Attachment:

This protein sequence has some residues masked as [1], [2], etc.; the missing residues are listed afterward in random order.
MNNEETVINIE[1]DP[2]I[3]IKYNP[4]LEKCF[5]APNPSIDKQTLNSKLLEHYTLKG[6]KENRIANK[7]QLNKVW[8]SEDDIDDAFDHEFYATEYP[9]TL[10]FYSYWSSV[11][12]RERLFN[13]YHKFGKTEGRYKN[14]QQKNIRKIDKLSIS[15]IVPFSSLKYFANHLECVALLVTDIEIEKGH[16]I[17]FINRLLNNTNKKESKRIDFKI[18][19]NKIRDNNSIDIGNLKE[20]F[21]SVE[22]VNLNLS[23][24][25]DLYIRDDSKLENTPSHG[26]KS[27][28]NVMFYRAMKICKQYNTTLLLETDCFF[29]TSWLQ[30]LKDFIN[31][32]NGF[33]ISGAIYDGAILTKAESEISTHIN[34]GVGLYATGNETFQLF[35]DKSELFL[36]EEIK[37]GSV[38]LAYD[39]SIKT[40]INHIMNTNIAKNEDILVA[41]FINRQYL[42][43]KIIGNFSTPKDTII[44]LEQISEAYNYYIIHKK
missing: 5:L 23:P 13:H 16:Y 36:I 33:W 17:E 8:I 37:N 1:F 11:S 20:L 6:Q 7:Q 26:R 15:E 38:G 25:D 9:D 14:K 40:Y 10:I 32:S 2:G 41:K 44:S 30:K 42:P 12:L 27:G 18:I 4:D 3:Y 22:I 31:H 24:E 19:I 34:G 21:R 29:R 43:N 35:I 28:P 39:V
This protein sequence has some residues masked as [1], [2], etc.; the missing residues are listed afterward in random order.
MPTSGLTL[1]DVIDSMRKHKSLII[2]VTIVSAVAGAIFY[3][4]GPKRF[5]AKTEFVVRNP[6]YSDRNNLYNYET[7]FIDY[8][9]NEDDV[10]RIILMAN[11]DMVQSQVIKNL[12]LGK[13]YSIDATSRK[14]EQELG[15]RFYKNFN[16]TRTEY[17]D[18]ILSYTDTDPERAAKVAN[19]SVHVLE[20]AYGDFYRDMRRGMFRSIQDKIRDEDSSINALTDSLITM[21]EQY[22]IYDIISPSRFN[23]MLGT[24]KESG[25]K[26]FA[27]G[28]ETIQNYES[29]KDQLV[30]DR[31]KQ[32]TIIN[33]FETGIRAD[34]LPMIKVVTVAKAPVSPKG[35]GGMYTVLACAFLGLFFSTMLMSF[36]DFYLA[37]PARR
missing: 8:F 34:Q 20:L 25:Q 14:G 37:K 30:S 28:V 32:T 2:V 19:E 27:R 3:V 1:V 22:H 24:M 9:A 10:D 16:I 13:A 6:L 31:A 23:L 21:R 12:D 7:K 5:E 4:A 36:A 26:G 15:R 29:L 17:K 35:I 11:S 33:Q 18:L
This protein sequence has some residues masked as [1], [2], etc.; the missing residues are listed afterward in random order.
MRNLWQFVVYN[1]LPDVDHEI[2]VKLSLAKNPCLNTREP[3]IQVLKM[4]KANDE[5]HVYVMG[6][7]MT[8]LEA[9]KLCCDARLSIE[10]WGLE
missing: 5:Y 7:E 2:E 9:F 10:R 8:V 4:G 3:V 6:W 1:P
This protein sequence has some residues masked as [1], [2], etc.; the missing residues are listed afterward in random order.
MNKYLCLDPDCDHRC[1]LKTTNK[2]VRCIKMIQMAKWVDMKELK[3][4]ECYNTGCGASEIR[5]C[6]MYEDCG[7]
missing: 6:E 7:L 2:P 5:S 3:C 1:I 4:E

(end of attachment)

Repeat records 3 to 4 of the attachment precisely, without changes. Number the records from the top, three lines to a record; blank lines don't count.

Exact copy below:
This protein sequence has some residues masked as [1], [2], etc.; the missing residues are listed afterward in random order.
MRNLWQFVVYN[1]LPDVDHEI[2]VKLSLAKNPCLNTREP[3]IQVLKM[4]KANDE[5]HVYVMG[6][7]MT[8]LEA[9]KLCCDARLSIE[10]WGLE
missing: 5:Y 7:E 2:E 9:F 10:R 8:V 4:G 3:V 6:W 1:P
This protein sequence has some residues masked as [1], [2], etc.; the missing residues are listed afterward in random order.
MNKYLCLDPDCDHRC[1]LKTTNK[2]VRCIKMIQMAKWVDMKELK[3][4]ECYNTGCGASEIR[5]C[6]MYEDCG[7]
missing: 6:E 7:L 2:P 5:S 3:C 1:I 4:E